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A method for using batch adsorption and desorption as a fast capturing step in plasmid DNA purification

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http://pubman.mpdl.mpg.de/cone/persons/resource/persons86356

Keßler,  L. C.
Physical and Chemical Foundations of Process Engineering, Max Planck Institute for Dynamics of Complex Technical Systems, Max Planck Society;

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Keßler, L. C., & Voß, C. (2005). A method for using batch adsorption and desorption as a fast capturing step in plasmid DNA purification. Poster presented at BioPerspectives 2005, Wiesbaden, Germany.


Cite as: http://hdl.handle.net/11858/00-001M-0000-0013-9C28-E
Abstract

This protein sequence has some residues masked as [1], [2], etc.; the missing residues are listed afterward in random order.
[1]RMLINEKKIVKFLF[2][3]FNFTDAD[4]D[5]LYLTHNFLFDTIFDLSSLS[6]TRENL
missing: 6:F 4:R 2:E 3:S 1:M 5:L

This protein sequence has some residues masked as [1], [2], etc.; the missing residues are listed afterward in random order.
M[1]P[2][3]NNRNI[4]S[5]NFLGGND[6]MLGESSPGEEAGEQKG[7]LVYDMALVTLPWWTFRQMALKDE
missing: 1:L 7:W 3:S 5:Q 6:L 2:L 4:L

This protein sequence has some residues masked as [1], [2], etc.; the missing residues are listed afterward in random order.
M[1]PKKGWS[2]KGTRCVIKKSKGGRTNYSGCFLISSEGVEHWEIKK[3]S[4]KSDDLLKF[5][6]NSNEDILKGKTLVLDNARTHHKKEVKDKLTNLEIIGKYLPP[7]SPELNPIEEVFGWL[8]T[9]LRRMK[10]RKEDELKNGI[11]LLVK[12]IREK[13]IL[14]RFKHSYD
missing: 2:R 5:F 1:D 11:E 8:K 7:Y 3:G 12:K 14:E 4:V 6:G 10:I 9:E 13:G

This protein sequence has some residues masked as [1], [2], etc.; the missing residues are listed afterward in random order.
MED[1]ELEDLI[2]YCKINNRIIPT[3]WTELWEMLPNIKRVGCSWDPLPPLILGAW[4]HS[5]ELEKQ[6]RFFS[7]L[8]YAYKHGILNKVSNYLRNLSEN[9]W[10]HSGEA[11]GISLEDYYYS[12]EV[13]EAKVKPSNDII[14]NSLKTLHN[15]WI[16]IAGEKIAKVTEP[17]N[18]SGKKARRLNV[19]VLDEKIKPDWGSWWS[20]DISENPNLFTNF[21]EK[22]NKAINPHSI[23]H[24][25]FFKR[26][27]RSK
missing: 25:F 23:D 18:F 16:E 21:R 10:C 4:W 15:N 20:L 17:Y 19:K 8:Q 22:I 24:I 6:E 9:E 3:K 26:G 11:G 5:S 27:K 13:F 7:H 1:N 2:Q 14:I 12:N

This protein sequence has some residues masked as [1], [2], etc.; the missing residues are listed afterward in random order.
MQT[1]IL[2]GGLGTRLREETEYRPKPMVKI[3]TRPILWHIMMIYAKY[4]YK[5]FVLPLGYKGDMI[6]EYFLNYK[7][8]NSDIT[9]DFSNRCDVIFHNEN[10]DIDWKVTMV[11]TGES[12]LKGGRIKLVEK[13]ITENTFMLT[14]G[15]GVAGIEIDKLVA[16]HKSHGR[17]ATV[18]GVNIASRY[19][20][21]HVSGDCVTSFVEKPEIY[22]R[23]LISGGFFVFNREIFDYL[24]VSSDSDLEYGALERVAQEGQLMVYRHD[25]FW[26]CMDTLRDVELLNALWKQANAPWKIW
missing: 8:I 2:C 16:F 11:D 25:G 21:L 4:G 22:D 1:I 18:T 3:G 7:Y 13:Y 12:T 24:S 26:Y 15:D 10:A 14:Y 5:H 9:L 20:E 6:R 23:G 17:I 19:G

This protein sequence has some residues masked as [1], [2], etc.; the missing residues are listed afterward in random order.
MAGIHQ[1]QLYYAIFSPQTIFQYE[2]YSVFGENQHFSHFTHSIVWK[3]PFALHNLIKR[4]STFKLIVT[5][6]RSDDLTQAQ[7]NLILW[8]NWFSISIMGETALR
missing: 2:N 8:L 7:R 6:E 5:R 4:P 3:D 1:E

Over the last few years plasmid DNA has gained more and more importance as a non-viral vector for gene therapy or as DNA vaccine. Given that plasmid DNA is less effective at transfecting cells than viral vectors methods to produce large quantities of supercoiled plasmid DNA in a short time have become topics of research. In most protocols however downstream processing still is a major bottleneck, especially the time-consuming loading of chromatographic columns. In this work we describe a fast method for capturing plasmid DNA from bacterial lysate which sidesteps this problem. For large volumes of feedstocks column loading becomes very time-consuming as the flow rate is limited by back pressure. Since adsorption of nucleic acids on anion-exchange adsorbers is very fast process time can be shortened dramatically by using batch adsorption. Furthermore, if the ratio of lysate and stationary volume exceeds a certain point differences in adsorption behaviour between plasmid DNA and RNA can be observed and used for purification. In order to further minimise process time all washing and desorption steps are also carried out in batch mode. Here the advantages of using a custom built funnel with metal filter become obvious as it greatly simplifies the resuspension of the stationary phase and allows on-filter flushing.